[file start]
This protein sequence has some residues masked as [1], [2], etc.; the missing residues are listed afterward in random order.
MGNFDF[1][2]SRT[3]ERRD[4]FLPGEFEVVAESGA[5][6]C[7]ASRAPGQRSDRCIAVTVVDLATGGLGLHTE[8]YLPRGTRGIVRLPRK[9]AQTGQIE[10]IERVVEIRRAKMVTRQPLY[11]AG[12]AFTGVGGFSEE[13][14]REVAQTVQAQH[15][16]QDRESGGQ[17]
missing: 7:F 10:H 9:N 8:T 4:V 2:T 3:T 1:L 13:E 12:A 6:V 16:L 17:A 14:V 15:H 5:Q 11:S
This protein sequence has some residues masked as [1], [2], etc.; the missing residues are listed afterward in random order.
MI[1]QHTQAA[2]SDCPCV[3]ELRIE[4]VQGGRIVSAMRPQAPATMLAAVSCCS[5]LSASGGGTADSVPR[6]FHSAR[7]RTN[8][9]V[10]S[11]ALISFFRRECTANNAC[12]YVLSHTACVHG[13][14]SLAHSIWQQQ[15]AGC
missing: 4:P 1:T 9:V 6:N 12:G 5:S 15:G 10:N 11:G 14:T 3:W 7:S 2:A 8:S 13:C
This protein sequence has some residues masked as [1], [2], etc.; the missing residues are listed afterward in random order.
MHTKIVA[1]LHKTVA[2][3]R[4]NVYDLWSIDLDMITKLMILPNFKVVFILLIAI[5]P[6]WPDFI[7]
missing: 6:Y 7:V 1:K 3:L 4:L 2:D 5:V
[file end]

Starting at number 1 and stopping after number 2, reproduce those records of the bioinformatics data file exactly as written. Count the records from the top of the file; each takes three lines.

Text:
This protein sequence has some residues masked as [1], [2], etc.; the missing residues are listed afterward in random order.
MGNFDF[1][2]SRT[3]ERRD[4]FLPGEFEVVAESGA[5][6]C[7]ASRAPGQRSDRCIAVTVVDLATGGLGLHTE[8]YLPRGTRGIVRLPRK[9]AQTGQIE[10]IERVVEIRRAKMVTRQPLY[11]AG[12]AFTGVGGFSEE[13][14]REVAQTVQAQH[15][16]QDRESGGQ[17]
missing: 7:F 10:H 9:N 8:T 4:V 2:T 3:T 1:L 13:E 12:A 6:V 16:L 17:A 14:V 15:H 5:Q 11:S
This protein sequence has some residues masked as [1], [2], etc.; the missing residues are listed afterward in random order.
MI[1]QHTQAA[2]SDCPCV[3]ELRIE[4]VQGGRIVSAMRPQAPATMLAAVSCCS[5]LSASGGGTADSVPR[6]FHSAR[7]RTN[8][9]V[10]S[11]ALISFFRRECTANNAC[12]YVLSHTACVHG[13][14]SLAHSIWQQQ[15]AGC
missing: 4:P 1:T 9:V 6:N 12:G 5:S 15:G 10:N 11:G 14:T 3:W 7:S 2:A 8:S 13:C